What’s Your Partner’s Attachment Style?

What’s Your Partner’s Attachment Style?We’ve all heard of the Golden Rule: “Do unto others as you would have others do unto you.”  But when it comes to relationships, it’s not always best.

Instead, it’s best to take it up a notch. Embrace the Platinum Rule: “Treat others the way they want to be treated.”

The Platinum Rule is particularly valuable when responding to your partner’s attachment style. And that’s because it may be the opposite of your own.

About two-thirds of children form secure attachments to their parents. And as a result, they handle stress and conflict in their relationship in a healthy way.

However, the remaining third form an insecure attachment – which follows them into adulthood. And there are two basic types of insecure attachment.

Before I get into them, it’s important to note that it is not a one-or-the-other type of situation. Many people are a mixture of both.

And even people who typically have secure attachments can have insecurities manifest sometimes. Typically, insecure attachment styles tend to be exhibited in a stressful situation.

For instance, one partner goes out for the night without informing the other. In this case, the other partner may react by being clingy and question the commitment of their partner. However, some individuals may play the silent game and try to self soothe.

Let’s take a look at these two types of insecure attachment.


The name says it all. These people tend to be anxious and insecure about aspects of any relationship that they are in. They tend to invest a lot of emotions into a relationship, and they are often clingy and worry about being inadequate for their partner.

Because they have so many insecurities, it is quite common that they end up pushing their partner away.


Quite opposite to the other category, these persons have a great fear of making themselves vulnerable to their emotions. Instead, they take great pride in their independence.

Once faced with an undesirable situation in their relationship, these types of persons often deal with the situation by becoming silent and withdrawn. It’s an effort to protect their ego.

Dealing with Attachment Styles

When your partner displays an insecure attachment style, there are ways you can help him or her to cope – and even change that behavior.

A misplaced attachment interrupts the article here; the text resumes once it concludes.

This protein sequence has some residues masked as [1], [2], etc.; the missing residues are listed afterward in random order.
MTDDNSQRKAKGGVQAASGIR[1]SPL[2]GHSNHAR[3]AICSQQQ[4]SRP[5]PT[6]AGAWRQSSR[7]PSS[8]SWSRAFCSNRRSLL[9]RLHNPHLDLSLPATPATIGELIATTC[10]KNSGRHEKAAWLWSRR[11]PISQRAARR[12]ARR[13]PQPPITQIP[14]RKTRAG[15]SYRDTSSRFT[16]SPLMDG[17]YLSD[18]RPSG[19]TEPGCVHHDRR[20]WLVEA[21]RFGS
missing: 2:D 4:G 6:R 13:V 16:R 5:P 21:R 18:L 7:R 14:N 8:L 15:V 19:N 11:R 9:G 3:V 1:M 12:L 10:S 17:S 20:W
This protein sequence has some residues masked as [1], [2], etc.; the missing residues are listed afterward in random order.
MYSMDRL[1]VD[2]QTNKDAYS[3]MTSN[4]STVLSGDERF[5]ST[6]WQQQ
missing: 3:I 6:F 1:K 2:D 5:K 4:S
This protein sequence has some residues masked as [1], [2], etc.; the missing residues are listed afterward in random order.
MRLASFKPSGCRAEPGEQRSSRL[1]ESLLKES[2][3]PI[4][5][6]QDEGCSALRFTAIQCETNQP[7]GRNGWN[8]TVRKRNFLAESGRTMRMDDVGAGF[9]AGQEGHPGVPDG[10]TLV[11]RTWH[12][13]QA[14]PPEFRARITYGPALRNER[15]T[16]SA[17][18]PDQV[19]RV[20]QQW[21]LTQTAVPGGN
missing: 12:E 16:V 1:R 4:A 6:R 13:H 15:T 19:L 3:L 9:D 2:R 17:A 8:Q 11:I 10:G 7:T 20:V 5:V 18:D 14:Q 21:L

The key is to respond appropriately when you realize that your partner is facing stress. This positive reinforcement, known as partner buffering, is a huge part of influencing attachment styles.

So, when you realize that your partner is stressed and has gone into withdrawal, don’t add unnecessary stress to the situation. Instead, let your partner know that you understand what they are going through. You care about them and how they feel.

In the future, it may make them more comfortable with their emotions. More willing to open up. They’ll know that they can rely on you to support their emotions.

If your partner is more of the anxious type, you should think about what you can do to accommodate their feelings. It may mean that you should reassure them through phone calls or regularly express your commitment and love.

Whatever you do, just make sure that you provide reassurance when needed. In time, your partner will realize that all their insecurities can be put to rest.

In short: it comes down to being sensitive to your partner’s needs and trying to meet them. It may not be how you need to be treated, but it is what your partner needs.

And if you recognize an insecure attachment style in yourself, it is your job to work on your issues. It is important to recognize that your partner may not know what you need.

Communicate clearly, calmly to your partner what you need. It’s best to do so when you are not in a time of stress, so you are both better able to understand one another.

You’re building an understanding of one another as individuals – and that can help you build a much more powerful connection as a couple.

Rooting for you!

Sara Freed


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